December 16, 2009 Weighing in at a fat four pounds, Bulb is the ultimate eye candy, just as the author intended. "Wherever the pages fell open," writes Anna Pavord, "I wanted the bulbs to sing out: 'You've got to have me. You can't live without me.'"
December 16, 2009 "Consider yourself warned," writes Amy Stewart. "Within the plant kingdom lurk unfathomable evils." Bram Stoker meets Agatha Christie in this sophisticated little brew of botanical boogiemen. Fatal fungus, suicide trees and deadly nightshades are the characters in Stewart's cleverly designed overview of poisonous plants.
December 16, 2009 John Greenlee's The American Meadow Garden, is a paen to grassy, no-mow landscapes that shiver, shimmer and wave. Greenlee's spent decades in revolt against "the madness of lawn culture" with its abuse of resources and chemicals. His book is an invitation to experiment with region-specific grasses in colors from chartreuse, purple and ochre to metallic blue.
December 16, 2009 The name says it all: Edited by Fern Marshall Bradley, Barbara Ellis and Ellen Phillips, Rodale's revised and updated classic is an "Indispensable Green Resource for Every Gardener."
December 16, 2009 Novella Carpenter's Farm City is a cheeky manifesto on homesteading. She farms in Oakland, Calif., "on a dead-end street in the ghetto." Her field of dreams is the vacant lot next door. Carpenter's addictive prose is wickedly irreverent and unabashedly big-hearted.
December 15, 2009 Alice Munro's latest book of short stories is peopled with flawed human beings in compromising, even desperate situations. In all the stories, people who seem to be living ordinary lives do unexpected, sometimes disturbing things.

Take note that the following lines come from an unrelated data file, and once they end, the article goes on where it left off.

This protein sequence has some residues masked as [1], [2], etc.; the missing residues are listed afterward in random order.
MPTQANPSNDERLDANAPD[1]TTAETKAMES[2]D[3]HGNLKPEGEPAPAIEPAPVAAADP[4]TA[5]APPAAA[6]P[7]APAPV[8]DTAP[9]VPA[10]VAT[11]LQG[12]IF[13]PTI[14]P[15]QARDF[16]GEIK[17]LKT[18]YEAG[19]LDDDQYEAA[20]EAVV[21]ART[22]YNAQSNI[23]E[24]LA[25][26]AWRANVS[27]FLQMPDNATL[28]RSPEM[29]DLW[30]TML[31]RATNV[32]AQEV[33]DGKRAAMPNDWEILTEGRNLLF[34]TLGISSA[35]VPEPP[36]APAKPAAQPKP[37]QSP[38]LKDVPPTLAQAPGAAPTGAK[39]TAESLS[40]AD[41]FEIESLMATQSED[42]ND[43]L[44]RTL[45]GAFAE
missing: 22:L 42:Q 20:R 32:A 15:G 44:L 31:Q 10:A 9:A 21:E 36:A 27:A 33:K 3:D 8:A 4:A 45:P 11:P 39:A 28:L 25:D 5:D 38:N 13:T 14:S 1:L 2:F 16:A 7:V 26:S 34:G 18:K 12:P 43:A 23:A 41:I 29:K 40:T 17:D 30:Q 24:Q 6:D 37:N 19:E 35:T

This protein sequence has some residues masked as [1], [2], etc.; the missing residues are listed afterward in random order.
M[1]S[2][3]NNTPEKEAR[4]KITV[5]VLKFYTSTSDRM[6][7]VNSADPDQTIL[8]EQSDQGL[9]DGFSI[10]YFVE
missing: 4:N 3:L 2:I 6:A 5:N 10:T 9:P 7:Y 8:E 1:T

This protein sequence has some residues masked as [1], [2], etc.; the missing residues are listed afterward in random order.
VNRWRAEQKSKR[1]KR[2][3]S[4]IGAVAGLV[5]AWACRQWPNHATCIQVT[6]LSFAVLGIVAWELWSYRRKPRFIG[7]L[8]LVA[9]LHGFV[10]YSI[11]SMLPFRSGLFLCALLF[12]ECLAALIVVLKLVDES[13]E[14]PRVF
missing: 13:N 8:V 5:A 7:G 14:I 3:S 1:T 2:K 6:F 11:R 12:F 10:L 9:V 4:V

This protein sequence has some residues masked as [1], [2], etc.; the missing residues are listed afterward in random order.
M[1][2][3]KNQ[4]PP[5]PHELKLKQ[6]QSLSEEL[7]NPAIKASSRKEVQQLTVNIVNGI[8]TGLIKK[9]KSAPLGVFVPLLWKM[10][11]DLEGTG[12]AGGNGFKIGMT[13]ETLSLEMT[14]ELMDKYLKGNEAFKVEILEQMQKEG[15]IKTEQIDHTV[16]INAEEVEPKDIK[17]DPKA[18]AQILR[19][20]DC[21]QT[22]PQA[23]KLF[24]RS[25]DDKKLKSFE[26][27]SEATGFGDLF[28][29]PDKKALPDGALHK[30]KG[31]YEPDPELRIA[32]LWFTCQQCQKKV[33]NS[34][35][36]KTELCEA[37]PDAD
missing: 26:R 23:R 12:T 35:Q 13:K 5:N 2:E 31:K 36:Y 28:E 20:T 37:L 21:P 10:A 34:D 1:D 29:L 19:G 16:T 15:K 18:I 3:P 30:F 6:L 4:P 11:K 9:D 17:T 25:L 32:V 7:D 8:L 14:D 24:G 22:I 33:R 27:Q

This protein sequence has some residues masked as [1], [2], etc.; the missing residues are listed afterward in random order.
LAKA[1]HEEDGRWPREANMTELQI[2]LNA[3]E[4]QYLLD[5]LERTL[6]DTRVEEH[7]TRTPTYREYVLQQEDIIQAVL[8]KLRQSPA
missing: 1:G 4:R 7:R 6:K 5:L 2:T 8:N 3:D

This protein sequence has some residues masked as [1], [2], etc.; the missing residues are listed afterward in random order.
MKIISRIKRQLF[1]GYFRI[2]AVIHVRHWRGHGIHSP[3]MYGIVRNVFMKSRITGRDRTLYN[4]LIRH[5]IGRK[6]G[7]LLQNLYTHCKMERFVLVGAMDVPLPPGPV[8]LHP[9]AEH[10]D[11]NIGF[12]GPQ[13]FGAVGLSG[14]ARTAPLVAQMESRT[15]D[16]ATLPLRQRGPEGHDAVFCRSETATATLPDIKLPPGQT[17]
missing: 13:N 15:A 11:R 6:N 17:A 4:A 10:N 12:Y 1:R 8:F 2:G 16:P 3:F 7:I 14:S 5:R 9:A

December 15, 2009 Robert Goolrick's novel is a tale of murder, madness and passion. A lonely, wealthy man with dark secrets in his past requests a mail order bride, but the young woman who comes to live with him has a dark past of her own — and a sinister plan for the future.
December 15, 2009 Padget Powell's book is like none other: it is composed entirely of questions. Wildly ridiculous and laugh-out-loud funny, it can suddenly turn serious, even profound, as Powell's questions begin to provoke memories of the past and fears of the future.
December 14, 2009 In twelve humorous, self-deprecating essays that cover a year of personal challenges, author Melanie Gideon explores a nagging dissatisfaction with her life, a lack of wholehearted appreciation she finds all the more distressing because she recognizes how fortunate she really is.
December 14, 2009 Author Elizabeth Hawes channels her lifelong ardor for Albert Camus into a rich, unusual hybrid of a book that is part biography, part personal memoir. Hawes' admitted bias and reflections on the biographical process add intriguing dimensions to this intellectually stimulating literary portrait.
December 14, 2009 Diana Athill, a longtime British editor, writes a frank and inspirational memoir about growing old and facing death. With neither religion, children, nor lavish funds to support her, the prospect of potential infirmity is sobering, but Athill concentrates — inspiringly — on "how to get oneself through the present."
December 11, 2009 In Susan Kandel's latest Cece Caruso mystery, the middle-aged fashionista and part-time sleuth is about to hit the bottom. Her love life is a shambles, her biography of Alfred Hitchcock is over deadline, and to top it all off, she's just been accused of murder.
December 11, 2009 Gerry Fegan has a lot of ghosts — 12 to be exact. When Fegan, a former IRA hitman, cannot escape his past, he decides the only way to free himself is to kill the men who used to be his leaders. The novel is the debut of author Stuart Neville.